On the non-existence of music: Why music theory is a figment of the imagination

Wiggins, Geraint; Müllensiefen, Daniel and Pearce, Marcus T.. 2010. On the non-existence of music: Why music theory is a figment of the imagination. Musicae Scientiae, Discussion Forum, 5, pp. 231-255. [Article]

No full text available

Abstract or Description

We argue for an approach to the theory of music which starts from the position that music is primarily a construct of human minds (and secondarily a social construct) and contrast it with the approach implicit in the work of some music theorists, which treats music as though it were an externally defined quasi-Platonic absolute. We argue that a natural conclusion of this approach is that music theory, while already being a kind of folk psychology, can benefit from being more explicitly informed by music cognition studies. We give examples from work in the computational modelling of music cognition, following our approach, which attempts to place each musical phenomenon in an ecological context motivated by evolutionary considerations, and which aims to explain musical phenomena independently of the explicit intervention of the theorist. We argue that only thus can a theory be said veridically to explicate the phenomenology of music. We place our argument in context of the Generative Theory of Tonal Music (Lerdahl & Jackendoff, 1983), Generative Linguistics, and other papers in the current volume, and compare them all with results of modelling studies based on our espoused approach.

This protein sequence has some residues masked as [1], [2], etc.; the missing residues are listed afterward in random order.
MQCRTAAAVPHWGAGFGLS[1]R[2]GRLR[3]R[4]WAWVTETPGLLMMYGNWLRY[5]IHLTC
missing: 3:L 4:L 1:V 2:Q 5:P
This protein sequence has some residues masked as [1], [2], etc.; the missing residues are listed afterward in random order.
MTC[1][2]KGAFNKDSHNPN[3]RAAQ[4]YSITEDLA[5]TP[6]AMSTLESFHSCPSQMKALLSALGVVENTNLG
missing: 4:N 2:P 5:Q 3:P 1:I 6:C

Item Type:


Departments, Centres and Research Units:




Item ID:


Date Deposited:

28 Mar 2011 09:17

Last Modified:

04 Jul 2017 10:17

Peer Reviewed:

Yes, this version has been peer-reviewed.



Edit Record Edit Record (login required)